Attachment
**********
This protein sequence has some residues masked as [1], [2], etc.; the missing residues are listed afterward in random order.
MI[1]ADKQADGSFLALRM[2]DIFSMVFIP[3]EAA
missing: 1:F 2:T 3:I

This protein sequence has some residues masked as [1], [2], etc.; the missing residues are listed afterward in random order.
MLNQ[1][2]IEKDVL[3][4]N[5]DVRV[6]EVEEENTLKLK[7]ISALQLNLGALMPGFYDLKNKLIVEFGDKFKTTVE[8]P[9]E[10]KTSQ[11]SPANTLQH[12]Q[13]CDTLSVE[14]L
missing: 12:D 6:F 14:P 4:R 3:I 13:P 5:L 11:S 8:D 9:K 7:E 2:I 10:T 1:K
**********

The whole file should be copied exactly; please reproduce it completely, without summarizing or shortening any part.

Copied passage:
This protein sequence has some residues masked as [1], [2], etc.; the missing residues are listed afterward in random order.
MI[1]ADKQADGSFLALRM[2]DIFSMVFIP[3]EAA
missing: 1:F 2:T 3:I

This protein sequence has some residues masked as [1], [2], etc.; the missing residues are listed afterward in random order.
MLNQ[1][2]IEKDVL[3][4]N[5]DVRV[6]EVEEENTLKLK[7]ISALQLNLGALMPGFYDLKNKLIVEFGDKFKTTVE[8]P[9]E[10]KTSQ[11]SPANTLQH[12]Q[13]CDTLSVE[14]L
missing: 12:D 6:F 14:P 4:R 3:I 13:P 5:L 11:S 8:D 9:K 7:E 2:I 10:T 1:K